It wasn’t until the final year of my undergraduate studies, when I met my partner Leina, who was herself an avid fan of Tolkien, that my interests in the events and rich history of Middle-Earth were renewed. I ended up re-watching Peter Jackson’s adaptation of the LOTR trilogy, and later indulged heavily on the online forums and wikis dedicated to Tolkien’s mythology, digesting pretty much all that there was to learn about Middle-Earth. But reading wikis and online forums is a completely different matter from actually reading the books.
And so, I purchased The Silmarillion, eventually completing what was an adventurous ride through Eä over the course of the last three months.
The Silmarillion is a collection of J.R.R. Tolkien’s mythopoeic works that were edited and published posthumously by his son Christopher Tolkien in 1977. Itis a narrative describing the universe of Eä where exist the mythical lands of Valinor, Beleriand, Numénor, and lastly, Middle-Earth, which serves as the backdrop for the events of The Hobbit and The Lord of the Rings.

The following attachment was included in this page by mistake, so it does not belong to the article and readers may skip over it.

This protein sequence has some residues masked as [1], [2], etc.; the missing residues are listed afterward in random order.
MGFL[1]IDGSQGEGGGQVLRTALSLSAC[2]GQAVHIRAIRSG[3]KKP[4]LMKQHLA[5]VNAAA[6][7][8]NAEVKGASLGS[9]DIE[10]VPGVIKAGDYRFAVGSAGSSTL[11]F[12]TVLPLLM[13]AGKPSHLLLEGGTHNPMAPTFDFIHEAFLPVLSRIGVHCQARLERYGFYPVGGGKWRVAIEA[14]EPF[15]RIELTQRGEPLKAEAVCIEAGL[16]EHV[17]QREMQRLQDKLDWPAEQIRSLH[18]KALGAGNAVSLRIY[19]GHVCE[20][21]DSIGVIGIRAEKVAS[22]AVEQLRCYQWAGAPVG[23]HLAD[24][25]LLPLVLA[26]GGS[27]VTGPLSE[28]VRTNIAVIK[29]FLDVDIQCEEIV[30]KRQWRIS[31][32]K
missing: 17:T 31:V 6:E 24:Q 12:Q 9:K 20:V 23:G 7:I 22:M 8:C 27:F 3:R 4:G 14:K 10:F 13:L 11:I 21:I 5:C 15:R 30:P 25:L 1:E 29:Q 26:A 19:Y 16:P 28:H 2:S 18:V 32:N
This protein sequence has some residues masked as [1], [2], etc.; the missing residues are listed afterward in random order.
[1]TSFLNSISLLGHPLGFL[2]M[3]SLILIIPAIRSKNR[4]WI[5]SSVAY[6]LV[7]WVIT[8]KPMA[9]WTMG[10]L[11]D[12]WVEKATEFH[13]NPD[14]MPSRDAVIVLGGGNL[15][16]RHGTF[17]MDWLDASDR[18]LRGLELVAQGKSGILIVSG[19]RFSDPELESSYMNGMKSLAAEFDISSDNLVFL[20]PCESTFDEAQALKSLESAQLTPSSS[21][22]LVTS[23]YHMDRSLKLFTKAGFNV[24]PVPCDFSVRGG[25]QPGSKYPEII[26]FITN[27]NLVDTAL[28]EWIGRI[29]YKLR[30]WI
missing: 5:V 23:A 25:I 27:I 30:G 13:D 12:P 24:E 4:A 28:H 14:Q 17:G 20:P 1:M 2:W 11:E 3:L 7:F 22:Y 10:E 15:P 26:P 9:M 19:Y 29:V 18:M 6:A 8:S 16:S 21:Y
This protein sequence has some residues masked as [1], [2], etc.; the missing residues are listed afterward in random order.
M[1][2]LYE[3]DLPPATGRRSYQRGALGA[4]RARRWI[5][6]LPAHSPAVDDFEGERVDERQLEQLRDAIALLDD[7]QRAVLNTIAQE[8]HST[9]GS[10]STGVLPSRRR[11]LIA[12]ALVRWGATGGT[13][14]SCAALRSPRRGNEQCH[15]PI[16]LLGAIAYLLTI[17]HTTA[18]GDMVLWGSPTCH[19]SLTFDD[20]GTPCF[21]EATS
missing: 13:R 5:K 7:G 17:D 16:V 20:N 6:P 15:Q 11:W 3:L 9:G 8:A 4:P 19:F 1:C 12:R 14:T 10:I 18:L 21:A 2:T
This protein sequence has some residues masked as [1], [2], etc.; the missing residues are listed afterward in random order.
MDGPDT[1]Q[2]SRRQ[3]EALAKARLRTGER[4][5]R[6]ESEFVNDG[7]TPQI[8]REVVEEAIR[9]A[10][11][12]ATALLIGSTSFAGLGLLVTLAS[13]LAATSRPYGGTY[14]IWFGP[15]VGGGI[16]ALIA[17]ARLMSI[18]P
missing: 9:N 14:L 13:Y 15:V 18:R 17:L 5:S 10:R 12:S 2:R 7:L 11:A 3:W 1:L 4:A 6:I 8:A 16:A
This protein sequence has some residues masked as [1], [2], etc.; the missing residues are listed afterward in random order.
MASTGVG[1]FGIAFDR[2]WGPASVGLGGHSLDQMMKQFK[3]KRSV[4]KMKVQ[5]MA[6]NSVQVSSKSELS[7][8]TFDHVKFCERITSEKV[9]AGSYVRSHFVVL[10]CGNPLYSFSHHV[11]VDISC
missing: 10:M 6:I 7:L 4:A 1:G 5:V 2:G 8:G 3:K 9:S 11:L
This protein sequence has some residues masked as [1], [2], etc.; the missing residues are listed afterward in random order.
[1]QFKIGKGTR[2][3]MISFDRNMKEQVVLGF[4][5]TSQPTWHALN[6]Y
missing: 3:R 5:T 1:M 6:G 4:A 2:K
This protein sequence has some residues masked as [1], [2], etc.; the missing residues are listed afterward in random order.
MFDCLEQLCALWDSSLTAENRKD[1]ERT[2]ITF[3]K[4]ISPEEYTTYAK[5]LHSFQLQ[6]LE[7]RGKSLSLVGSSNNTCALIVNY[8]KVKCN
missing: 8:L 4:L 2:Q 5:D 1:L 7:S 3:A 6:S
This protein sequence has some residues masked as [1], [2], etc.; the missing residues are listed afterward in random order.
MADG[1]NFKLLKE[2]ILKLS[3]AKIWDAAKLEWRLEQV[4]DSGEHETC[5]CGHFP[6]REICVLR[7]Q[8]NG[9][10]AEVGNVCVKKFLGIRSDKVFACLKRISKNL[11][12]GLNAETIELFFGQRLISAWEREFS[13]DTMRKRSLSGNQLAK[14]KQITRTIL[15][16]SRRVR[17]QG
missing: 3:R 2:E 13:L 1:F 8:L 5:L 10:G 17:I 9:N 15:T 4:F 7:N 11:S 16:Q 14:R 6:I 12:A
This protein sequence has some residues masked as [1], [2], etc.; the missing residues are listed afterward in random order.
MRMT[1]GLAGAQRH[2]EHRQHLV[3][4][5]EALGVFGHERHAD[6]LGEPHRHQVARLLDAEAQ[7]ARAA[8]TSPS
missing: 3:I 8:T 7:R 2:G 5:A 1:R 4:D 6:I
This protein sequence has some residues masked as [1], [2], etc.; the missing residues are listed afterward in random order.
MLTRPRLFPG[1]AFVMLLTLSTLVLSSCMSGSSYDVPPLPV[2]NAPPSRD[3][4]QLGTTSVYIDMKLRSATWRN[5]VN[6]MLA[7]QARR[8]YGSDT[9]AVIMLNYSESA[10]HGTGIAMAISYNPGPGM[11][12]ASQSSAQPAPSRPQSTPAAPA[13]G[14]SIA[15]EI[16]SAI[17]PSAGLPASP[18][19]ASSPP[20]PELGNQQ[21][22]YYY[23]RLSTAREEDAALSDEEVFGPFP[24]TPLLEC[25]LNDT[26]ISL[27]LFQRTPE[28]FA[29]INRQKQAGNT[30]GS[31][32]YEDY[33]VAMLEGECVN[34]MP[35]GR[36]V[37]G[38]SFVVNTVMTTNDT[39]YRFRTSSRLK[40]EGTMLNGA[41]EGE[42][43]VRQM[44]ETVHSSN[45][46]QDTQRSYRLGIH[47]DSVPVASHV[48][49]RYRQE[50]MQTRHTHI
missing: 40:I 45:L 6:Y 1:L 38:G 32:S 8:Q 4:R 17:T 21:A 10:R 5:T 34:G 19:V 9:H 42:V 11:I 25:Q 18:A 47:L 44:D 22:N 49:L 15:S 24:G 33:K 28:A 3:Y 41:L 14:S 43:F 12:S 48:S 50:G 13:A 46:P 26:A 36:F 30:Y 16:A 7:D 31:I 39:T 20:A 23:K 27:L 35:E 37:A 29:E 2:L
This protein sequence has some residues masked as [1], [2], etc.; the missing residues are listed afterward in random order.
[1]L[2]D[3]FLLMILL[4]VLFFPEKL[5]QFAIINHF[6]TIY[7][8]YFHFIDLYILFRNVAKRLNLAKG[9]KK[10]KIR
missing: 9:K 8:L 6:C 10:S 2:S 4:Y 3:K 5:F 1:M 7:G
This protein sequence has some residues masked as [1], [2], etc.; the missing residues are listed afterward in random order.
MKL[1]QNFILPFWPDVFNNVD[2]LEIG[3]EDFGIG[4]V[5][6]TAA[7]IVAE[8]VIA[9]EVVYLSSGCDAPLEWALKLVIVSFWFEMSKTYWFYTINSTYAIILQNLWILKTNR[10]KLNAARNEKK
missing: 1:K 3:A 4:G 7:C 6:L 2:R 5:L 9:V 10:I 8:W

The narrative is incomplete, ranging over prominent events and happenings in the Elder Days (the First Age in Tolkien’s world) comprising Eä’s creation to the downfall of Morgoth (the prime antagonist of the First Age), much of which would be forgotten in the coming of the Second and Third Ages detailing the rise and fall of Sauron, Morgoth’s lieutenant.
While the tales of The Hobbit and The Lord of the Rings chiefly concern the events surrounding Sauron’s One Ring of power, the foundation of The Silmarillion revolves about the Silmarils, three jewels that were created by Feänor, the most gifted among the Elves. Within those jewels were stored the light of the Two Trees of Valinor, the land of the Valar (higher spirits who are the guardians and governors of Arda, or the Earth) before they were destroyed by Morgoth.